Dr. Laura Esserman is examining the immunological features of breast cancers in Black women to gain a better understanding of the spectrum of disease and the types of interventions that might improve outcomes.
Dr. Kimberley Lee is examining the issues that make it difficult for Black breast cancer patients to start—and stick to—endocrine therapy. Based on her findings, she will then develop culturally tailored interventions.
Drs. Funmi Olopade and Dezheng Huo are identifying genetic factors responsible for TNBC and those that specifically predispose Black women to this aggressive disease. Dr. Olopade and colleagues were the first to discover that Black women have a higher incidence of mutations in the BRCA1 and BRCA2 genes, as well as other inherited susceptibility genes, compared to their white counterparts.
Work led by Dr. Charles Perou and BCRF collaborators has uncovered differences in the genes and gene mutations found in Black women’s breast tumors, compared to those in white women. His team is building on their findings to identify the drivers of metastatic disease determining the adaptive immune system’s role in breast tumor progression and improve therapeutic targeting of TNBC tumors to decrease disparities in outcomes.
Utilizing a comprehensive database of medical records and tumor samples from 600 patients with BRCA1/2 or PALB2 mutations, Dr. Sonya Reid is analyzing how different clinical and genetic features impact recurrence and survival across different racial groups.
Dr. Demetria Smith-Graziani is seeking strategies to improve Black breast cancer patients’ experience with pain and pain management. She hopes to enhance patients’ satisfaction with the care they receive—and ultimately improve their quality of life.
Dr. Annette Stanton is conducting research on the unique psychological experiences of Black women diagnosed with breast cancer to help them better cope and decrease depressive symptoms.
Dr. Walter Willett has shown that a plant-based diet—one rich in carotenoids, cruciferous vegetables, berries, fiber, and vitamin D—is associated with a lower risk of breast cancer. He is expanding this project to determine if this result applies to a racially diverse cohort (via the Southern Community Cohort Study) consisting mainly of Black women.
Last year, the World Health Organization announced that breast cancer had become the most frequently diagnosed cancer globally, with 2.3 million diagnoses in 2020—making global breast cancer research even more critical. BCRF investigators are addressing health care inequalities around the world, with a particular focus on Black women in low-resource areas. These studies have the potential to inform strategies to improve outcomes in underserved communities globally.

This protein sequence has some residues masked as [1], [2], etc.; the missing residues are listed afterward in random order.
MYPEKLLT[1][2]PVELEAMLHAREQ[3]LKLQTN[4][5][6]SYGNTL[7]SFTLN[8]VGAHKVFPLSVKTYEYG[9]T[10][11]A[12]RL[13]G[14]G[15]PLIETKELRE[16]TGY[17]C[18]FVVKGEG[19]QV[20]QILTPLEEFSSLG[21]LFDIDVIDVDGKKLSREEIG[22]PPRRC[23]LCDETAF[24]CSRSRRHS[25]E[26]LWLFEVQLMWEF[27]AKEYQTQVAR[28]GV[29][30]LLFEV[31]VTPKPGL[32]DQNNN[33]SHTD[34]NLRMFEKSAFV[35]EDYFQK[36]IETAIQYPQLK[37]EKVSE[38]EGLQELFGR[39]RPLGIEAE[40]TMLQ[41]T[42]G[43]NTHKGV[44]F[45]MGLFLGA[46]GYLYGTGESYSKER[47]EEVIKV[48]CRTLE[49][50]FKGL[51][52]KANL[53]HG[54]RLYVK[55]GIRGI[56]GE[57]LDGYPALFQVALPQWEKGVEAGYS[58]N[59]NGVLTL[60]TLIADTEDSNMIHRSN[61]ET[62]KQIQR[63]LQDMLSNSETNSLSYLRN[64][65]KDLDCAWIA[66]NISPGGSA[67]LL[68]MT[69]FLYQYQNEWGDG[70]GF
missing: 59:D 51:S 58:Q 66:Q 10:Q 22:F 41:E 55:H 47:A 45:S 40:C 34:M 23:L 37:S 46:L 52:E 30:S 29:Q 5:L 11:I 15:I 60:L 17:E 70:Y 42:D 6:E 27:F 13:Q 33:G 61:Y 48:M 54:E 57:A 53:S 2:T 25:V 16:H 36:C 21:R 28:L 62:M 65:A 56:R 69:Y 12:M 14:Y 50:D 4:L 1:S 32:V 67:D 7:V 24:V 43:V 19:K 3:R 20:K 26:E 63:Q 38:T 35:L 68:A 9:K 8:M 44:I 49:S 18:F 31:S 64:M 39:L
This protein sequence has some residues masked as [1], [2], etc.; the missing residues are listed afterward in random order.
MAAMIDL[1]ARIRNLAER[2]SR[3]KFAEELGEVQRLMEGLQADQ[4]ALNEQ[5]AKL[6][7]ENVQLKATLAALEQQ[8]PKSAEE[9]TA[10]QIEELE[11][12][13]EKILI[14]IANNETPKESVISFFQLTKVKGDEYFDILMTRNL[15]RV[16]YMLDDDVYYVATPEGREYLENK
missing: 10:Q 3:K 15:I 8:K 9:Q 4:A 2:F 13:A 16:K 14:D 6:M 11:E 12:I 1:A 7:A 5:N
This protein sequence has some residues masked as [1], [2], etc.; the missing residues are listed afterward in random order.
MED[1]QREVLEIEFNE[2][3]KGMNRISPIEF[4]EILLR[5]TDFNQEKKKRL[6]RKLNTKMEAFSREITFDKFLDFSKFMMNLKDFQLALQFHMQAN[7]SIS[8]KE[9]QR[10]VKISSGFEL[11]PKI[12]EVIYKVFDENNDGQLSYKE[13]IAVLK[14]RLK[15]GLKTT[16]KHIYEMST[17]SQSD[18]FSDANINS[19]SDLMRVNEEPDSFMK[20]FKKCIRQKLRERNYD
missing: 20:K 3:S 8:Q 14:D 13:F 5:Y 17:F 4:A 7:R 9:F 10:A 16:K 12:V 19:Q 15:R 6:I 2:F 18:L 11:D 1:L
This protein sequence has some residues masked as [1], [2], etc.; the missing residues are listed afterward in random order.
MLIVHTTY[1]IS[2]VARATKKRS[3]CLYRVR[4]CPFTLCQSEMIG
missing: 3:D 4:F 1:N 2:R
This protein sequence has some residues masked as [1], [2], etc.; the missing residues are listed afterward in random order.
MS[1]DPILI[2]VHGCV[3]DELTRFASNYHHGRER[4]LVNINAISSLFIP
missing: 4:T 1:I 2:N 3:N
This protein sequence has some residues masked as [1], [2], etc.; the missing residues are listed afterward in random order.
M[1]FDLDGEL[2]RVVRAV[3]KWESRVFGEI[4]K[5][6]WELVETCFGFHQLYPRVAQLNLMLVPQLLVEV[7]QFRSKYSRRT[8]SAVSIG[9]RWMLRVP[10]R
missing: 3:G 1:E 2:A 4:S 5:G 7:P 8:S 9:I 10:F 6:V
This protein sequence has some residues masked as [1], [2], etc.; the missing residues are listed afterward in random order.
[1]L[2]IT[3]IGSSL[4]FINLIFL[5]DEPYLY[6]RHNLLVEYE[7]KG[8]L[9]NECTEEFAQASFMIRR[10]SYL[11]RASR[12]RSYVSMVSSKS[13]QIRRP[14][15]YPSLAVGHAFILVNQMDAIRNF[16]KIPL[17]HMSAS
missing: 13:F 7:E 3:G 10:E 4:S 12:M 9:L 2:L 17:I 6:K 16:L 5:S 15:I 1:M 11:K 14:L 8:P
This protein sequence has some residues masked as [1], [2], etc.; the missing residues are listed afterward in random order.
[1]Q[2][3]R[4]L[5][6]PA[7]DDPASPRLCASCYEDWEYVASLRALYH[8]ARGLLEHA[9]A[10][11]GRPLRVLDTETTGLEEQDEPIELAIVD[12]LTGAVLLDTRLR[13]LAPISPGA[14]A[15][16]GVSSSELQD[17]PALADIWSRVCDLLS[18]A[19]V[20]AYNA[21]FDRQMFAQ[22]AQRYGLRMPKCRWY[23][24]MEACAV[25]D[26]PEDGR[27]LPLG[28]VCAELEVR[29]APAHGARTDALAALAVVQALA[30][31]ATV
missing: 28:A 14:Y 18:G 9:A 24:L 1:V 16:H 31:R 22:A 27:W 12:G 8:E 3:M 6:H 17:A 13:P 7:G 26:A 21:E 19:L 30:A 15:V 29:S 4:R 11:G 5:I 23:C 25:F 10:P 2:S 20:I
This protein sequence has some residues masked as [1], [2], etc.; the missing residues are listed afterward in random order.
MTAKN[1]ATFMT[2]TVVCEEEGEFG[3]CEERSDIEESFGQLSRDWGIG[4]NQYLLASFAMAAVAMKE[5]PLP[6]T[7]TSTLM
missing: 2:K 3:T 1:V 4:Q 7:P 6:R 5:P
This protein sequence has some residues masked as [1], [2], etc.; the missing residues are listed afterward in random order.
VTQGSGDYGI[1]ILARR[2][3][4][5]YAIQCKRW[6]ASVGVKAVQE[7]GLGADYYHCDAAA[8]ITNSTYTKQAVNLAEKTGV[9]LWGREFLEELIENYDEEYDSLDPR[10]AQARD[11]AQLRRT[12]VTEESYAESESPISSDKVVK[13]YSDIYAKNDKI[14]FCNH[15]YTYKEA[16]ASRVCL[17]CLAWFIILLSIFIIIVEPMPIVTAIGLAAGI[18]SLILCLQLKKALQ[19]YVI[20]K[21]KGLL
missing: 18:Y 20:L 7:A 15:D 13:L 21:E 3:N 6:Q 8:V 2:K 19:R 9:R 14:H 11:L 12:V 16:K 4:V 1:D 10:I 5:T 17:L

Drs. Lawrence Shulman and Cyprien Shyirambere have developed effective strategies to integrate early detection services into rural Rwanda’s health care system and reduce time to treatment. They are now working to expand these efforts to reach more women with the goal of reducing preventable breast cancer deaths in Rwanda and other countries.
Dr. Temidayo Fadelu’s study aims to identify barriers keeping Rwandan women from completing adjuvant endocrine therapy—an effective treatment that reduces recurrence and boosts survival—and devise interventions such as text message reminders to improve outcomes.
In another project, Dr. Olopade is investigating differences in tumor biology, genetics, and health care delivery patterns that contribute to the mortality gap between Black and white women. She has expanded her studies to develop infrastructure for clinical trials in low-resource communities in Nigeria and sub-Saharan Africa. Clinical trials to test novel targeted treatments, increase access to quality diagnostic tools, and optimize the standard-of-care treatments will improve outcomes for this population and potentially others in underserved areas.
A deeper understanding of tumor biology, its variations among people of different races, and the intersection of biology and social determinants of health holds the promise to improve prevention strategies, early detection, and treatment of breast cancer to reduce disparities. BCRF continues to work toward this goal.
This article was updated to reflect 2022 data and research projects.
This content was originally published here.